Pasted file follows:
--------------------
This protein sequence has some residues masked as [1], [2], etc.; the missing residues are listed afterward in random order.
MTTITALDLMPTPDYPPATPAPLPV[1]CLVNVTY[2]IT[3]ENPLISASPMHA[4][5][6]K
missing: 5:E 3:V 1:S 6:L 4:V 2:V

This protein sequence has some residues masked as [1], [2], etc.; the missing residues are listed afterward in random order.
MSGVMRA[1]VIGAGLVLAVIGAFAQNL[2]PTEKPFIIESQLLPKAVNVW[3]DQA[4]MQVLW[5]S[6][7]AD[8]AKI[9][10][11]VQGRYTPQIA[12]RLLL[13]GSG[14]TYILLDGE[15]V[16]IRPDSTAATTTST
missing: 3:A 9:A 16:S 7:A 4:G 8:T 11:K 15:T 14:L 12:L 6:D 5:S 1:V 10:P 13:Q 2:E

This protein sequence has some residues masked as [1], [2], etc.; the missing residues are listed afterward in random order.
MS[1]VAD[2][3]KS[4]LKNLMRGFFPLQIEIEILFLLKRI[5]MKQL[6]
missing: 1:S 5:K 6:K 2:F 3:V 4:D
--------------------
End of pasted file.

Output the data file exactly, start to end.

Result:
This protein sequence has some residues masked as [1], [2], etc.; the missing residues are listed afterward in random order.
MTTITALDLMPTPDYPPATPAPLPV[1]CLVNVTY[2]IT[3]ENPLISASPMHA[4][5][6]K
missing: 5:E 3:V 1:S 6:L 4:V 2:V

This protein sequence has some residues masked as [1], [2], etc.; the missing residues are listed afterward in random order.
MSGVMRA[1]VIGAGLVLAVIGAFAQNL[2]PTEKPFIIESQLLPKAVNVW[3]DQA[4]MQVLW[5]S[6][7]AD[8]AKI[9][10][11]VQGRYTPQIA[12]RLLL[13]GSG[14]TYILLDGE[15]V[16]IRPDSTAATTTST
missing: 3:A 9:A 16:S 7:A 4:G 8:T 11:K 15:T 14:L 12:L 6:D 5:S 1:V 10:P 13:Q 2:E

This protein sequence has some residues masked as [1], [2], etc.; the missing residues are listed afterward in random order.
MS[1]VAD[2][3]KS[4]LKNLMRGFFPLQIEIEILFLLKRI[5]MKQL[6]
missing: 1:S 5:K 6:K 2:F 3:V 4:D